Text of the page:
Hackaday Links: January 29, 2023

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We’ve been told for ages that “the robots are coming for our jobs!” It’s true that we’ve seen robots capable of everything from bugger flipping to bricklaying being demonstrated, and that’s certainly alarming for anyone employed in such trades. But now it looks like AI has set its sights set on the white-collar world, with the announcement that ChatGPT has managed a passing grade on a Wharton MBA exam.

For those not in the know, the University of Pennsylvania’s Wharton School of Business is in the major league of business schools; earning a Master’s in Business Administration from that august institution is no mean feat, and is likely to put the budding executive on a ballistic career trajectory. So the fact that ChatGPT could pass the exam is significant. But before you worry about a world in which our best and brightest business leaders are replaced with soulless automatons, relax. The exam presented to ChatGPT was just a final exam for one course, Operations Management, so it’s not like it aced everything an MBA is expected to know, and it took a lot of hints from a human helper to get it that far. It’s also reported that it made a lot of simple math mistakes, too, so maybe a Wharton MBA isn’t that much of a big deal after all.

Don’t look up! No wait, do look up, because you might be treated to a spectacular sight over the next few nights, as comet C/2022 E3 (ZTF) makes a rare visit to our neck of the solar system. The comet with the cumbersome name is a long-period comet, meaning it comes from out in the deepest reaches of the Oort Cloud and may never return. Pictures of the comet have been pretty spectacular, with a ghostly green glow that Dr. Becky explains is not from copper but rather due to diatomic carbon in the comet being broken down by UV light from the Sun and emitting light with a 518-nm wavelength. She’s also careful to manage expectations, since this comet will be 100 times fainter than the recent comet Neowise was; it’ll take some very dark skies and at least a set of good binoculars to spot this one.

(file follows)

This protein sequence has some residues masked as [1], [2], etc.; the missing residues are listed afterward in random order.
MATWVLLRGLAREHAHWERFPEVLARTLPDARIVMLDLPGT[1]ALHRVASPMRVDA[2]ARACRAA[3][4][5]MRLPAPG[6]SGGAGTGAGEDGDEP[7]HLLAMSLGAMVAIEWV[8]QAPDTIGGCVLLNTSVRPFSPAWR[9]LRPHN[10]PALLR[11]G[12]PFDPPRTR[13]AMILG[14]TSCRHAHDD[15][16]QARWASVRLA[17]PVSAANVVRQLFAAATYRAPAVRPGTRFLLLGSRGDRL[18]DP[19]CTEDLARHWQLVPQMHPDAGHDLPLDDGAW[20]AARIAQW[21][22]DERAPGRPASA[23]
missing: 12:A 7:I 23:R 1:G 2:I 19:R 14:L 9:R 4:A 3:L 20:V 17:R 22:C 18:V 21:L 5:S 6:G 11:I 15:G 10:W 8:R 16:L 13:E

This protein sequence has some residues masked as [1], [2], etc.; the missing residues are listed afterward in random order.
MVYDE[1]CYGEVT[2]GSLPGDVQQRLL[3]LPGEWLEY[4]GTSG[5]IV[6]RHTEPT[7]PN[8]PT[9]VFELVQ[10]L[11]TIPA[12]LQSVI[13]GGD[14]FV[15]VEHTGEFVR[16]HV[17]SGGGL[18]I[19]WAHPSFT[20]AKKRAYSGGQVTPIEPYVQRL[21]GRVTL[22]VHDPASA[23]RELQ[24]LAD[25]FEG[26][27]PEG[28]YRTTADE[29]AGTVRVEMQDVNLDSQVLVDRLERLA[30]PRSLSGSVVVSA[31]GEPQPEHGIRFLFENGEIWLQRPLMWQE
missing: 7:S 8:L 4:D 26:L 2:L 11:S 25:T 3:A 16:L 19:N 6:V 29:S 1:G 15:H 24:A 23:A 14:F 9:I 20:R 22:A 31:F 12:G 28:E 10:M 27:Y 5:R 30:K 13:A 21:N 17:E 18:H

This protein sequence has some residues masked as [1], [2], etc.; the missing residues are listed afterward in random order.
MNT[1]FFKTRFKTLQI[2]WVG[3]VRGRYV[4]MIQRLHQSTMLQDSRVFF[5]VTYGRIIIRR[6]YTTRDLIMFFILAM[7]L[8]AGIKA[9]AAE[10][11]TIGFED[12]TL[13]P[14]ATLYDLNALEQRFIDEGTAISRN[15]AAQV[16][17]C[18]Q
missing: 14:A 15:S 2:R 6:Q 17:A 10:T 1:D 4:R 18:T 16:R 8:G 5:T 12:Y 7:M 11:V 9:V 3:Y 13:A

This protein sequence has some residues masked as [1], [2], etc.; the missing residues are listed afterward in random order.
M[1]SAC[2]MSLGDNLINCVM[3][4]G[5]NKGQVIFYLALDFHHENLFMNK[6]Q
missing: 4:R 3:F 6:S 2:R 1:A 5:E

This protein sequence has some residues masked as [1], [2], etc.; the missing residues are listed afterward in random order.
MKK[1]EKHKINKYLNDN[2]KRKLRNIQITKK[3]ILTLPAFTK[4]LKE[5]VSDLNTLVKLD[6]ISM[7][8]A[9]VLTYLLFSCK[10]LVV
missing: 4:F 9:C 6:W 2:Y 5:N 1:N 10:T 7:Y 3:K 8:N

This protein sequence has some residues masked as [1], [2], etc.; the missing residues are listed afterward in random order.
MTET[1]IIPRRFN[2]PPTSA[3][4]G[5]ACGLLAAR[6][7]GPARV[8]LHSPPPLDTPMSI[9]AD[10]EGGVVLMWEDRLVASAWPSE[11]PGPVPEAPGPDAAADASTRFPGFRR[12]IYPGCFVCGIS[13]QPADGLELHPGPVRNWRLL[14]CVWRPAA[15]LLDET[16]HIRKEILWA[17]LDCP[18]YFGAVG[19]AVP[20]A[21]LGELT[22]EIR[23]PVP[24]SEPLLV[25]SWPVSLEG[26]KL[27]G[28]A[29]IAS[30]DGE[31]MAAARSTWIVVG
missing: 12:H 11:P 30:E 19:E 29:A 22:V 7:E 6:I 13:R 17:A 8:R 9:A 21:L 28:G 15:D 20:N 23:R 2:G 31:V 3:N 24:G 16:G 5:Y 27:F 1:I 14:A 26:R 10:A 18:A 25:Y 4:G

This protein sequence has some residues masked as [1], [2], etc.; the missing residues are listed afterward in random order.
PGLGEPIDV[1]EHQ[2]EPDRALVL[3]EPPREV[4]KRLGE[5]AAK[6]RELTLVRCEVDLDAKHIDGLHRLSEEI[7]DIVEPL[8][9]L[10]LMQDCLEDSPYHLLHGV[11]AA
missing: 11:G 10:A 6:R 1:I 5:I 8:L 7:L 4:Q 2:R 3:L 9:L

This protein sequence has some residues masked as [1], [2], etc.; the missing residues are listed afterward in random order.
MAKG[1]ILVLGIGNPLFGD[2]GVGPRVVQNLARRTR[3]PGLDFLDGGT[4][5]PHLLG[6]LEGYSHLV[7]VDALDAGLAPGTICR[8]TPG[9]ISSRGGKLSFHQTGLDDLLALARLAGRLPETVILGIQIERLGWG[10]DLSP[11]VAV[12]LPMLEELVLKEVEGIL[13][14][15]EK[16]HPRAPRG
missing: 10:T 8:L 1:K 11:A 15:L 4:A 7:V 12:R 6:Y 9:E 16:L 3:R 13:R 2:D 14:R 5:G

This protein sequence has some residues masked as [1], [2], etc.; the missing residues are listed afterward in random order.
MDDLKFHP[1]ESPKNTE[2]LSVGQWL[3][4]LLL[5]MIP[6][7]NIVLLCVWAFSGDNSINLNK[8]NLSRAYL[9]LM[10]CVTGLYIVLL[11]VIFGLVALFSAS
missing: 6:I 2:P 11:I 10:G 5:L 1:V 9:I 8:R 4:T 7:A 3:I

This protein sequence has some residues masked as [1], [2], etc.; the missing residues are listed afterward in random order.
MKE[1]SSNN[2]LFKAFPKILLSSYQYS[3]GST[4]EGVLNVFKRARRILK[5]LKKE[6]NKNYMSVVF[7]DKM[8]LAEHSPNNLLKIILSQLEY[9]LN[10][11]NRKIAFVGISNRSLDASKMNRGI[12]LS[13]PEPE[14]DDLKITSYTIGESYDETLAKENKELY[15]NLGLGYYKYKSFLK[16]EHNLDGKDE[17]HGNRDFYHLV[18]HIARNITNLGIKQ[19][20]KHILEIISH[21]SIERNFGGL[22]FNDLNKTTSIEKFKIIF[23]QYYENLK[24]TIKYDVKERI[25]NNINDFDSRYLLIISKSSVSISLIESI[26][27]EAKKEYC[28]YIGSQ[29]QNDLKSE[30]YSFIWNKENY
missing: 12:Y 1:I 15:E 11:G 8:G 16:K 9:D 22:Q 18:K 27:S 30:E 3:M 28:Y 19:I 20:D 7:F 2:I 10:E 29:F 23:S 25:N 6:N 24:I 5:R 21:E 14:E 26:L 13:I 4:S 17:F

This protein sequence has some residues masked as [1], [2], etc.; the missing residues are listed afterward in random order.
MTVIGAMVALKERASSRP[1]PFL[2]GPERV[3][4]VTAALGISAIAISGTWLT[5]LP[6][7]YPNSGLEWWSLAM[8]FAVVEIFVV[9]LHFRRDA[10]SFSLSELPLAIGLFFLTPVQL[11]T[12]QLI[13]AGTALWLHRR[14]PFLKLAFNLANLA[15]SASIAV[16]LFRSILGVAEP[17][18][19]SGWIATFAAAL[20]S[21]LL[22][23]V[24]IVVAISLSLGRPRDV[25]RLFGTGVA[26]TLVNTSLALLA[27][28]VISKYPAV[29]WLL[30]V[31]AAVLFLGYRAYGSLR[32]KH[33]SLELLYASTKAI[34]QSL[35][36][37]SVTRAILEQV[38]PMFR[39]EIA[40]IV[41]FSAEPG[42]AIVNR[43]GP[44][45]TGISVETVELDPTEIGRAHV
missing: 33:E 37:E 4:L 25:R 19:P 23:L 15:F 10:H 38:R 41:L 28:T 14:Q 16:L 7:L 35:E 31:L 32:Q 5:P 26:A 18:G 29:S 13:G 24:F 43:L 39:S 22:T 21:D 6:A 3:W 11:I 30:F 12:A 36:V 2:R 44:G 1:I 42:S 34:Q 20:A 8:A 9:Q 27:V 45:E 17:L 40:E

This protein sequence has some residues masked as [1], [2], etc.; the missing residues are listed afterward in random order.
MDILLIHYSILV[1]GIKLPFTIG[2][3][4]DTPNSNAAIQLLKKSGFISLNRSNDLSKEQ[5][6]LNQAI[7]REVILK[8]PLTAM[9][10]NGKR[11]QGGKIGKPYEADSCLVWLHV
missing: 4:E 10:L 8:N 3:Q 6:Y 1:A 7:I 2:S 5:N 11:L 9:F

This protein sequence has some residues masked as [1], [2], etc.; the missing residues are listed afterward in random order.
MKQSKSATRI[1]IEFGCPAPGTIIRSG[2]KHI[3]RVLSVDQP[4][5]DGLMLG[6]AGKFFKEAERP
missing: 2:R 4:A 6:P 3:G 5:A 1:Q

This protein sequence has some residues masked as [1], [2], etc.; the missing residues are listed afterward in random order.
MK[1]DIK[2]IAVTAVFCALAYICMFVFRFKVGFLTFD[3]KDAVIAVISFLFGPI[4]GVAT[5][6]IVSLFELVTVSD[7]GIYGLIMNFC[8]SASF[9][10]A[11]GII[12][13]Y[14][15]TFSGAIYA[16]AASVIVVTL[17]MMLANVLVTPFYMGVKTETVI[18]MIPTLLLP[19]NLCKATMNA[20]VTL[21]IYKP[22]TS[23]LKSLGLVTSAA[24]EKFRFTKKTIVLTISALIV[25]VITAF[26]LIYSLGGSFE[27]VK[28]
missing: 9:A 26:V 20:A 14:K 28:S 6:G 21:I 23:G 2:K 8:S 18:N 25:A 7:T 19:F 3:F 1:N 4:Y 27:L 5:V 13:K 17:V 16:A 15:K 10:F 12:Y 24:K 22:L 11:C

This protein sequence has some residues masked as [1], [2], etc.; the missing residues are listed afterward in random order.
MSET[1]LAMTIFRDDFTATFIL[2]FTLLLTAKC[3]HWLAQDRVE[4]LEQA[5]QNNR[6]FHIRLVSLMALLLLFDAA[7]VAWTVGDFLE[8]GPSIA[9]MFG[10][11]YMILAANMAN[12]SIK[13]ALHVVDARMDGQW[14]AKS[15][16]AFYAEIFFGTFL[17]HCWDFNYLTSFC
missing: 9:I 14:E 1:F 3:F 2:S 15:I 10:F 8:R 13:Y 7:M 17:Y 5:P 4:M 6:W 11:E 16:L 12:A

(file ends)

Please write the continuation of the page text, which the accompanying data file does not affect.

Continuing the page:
Note to self: like pretty much any kind of mine, crypto mines make lousy neighbors. At least that’s the experience of residents of a rural North Carolina town, where a newly constructed mining operation is said to put out a constant, deafening sound. Murphy, NC, resident Mike Lugiewicz lives about 500 ft (150 m) from the newly opened mine and describes the sound as similar to “a jet sitting on the tarmac and that jet never leaves.” He measured the sound, which appears to be coming from the air handlers, at 85 dB, and further complains about the massive power use of the operation, claiming that while he and his neighbors suffered through rolling blackouts on a frigid Christmas Eve, the mine just kept chugging along. It doesn’t seem like a very neighborly thing to do, to be honest.

Also worthy of note: don’t teach your fish to play Pokémon. Because if you do, you just might end up getting unauthorized charges to your credit card. The trouble started when Japanese YouTuber Mutekimaru set up a motion-tracking system for his pet fish and hooked it up to his Nintendo switch. The fish’s random motions are translated to in-game movements in Pokémon, the whole thing is live-streamed, and hilarity ensues. But when Pokemon crashed while Mutekimaru was AFK, the fish actually managed to complete a series of commands that added 500 Yen to Mutekimaru’s account, changed the account name, purchased a new avatar, and download an N64 emulator. There’s also the little problem of flashing the credit card number to all the fish-watching fans, but apparently, the fish was forgiven for its transgressions.

And finally, if you’ve ever wondered what all those antennas up on the Empire State Building do, wonder no more. Crypto-radio enthusiast and avid antenna spotter Ringway Manchester appears to have taken a trip to the Big Apple, and managed to get some great shots of the antenna tower way up on what was the tallest building in the world for the longest time. It may no longer hold that title, but it still makes a dandy platform for getting antennas up above the concrete canyons, which accounts for a lot of the public safety installations up there. It’s also a great place for getting broadcast signals out into the surrounding area. He does a great job of breaking down what each antenna does, so check it out.